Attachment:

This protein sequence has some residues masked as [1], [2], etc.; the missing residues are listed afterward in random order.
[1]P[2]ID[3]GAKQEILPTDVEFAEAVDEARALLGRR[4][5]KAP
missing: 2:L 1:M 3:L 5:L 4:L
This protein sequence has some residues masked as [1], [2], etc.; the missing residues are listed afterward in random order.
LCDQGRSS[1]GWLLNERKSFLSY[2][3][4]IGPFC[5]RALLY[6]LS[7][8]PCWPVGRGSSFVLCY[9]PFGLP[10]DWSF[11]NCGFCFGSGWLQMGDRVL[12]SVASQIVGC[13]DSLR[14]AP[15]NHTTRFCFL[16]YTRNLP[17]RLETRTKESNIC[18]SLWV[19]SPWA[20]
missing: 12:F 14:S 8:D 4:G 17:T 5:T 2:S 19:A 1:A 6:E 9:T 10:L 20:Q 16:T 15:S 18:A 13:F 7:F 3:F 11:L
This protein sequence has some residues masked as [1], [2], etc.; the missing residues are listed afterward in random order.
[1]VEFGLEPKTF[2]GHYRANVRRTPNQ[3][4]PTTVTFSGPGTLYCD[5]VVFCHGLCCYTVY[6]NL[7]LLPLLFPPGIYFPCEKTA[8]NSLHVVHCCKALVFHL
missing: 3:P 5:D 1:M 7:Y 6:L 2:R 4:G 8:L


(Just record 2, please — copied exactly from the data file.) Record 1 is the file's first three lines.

This protein sequence has some residues masked as [1], [2], etc.; the missing residues are listed afterward in random order.
LCDQGRSS[1]GWLLNERKSFLSY[2][3][4]IGPFC[5]RALLY[6]LS[7][8]PCWPVGRGSSFVLCY[9]PFGLP[10]DWSF[11]NCGFCFGSGWLQMGDRVL[12]SVASQIVGC[13]DSLR[14]AP[15]NHTTRFCFL[16]YTRNLP[17]RLETRTKESNIC[18]SLWV[19]SPWA[20]
missing: 12:F 14:S 8:D 4:G 17:T 5:T 2:S 19:A 1:A 6:E 9:T 10:L 20:Q 16:T 15:S 18:A 13:F 7:F 3:F 11:L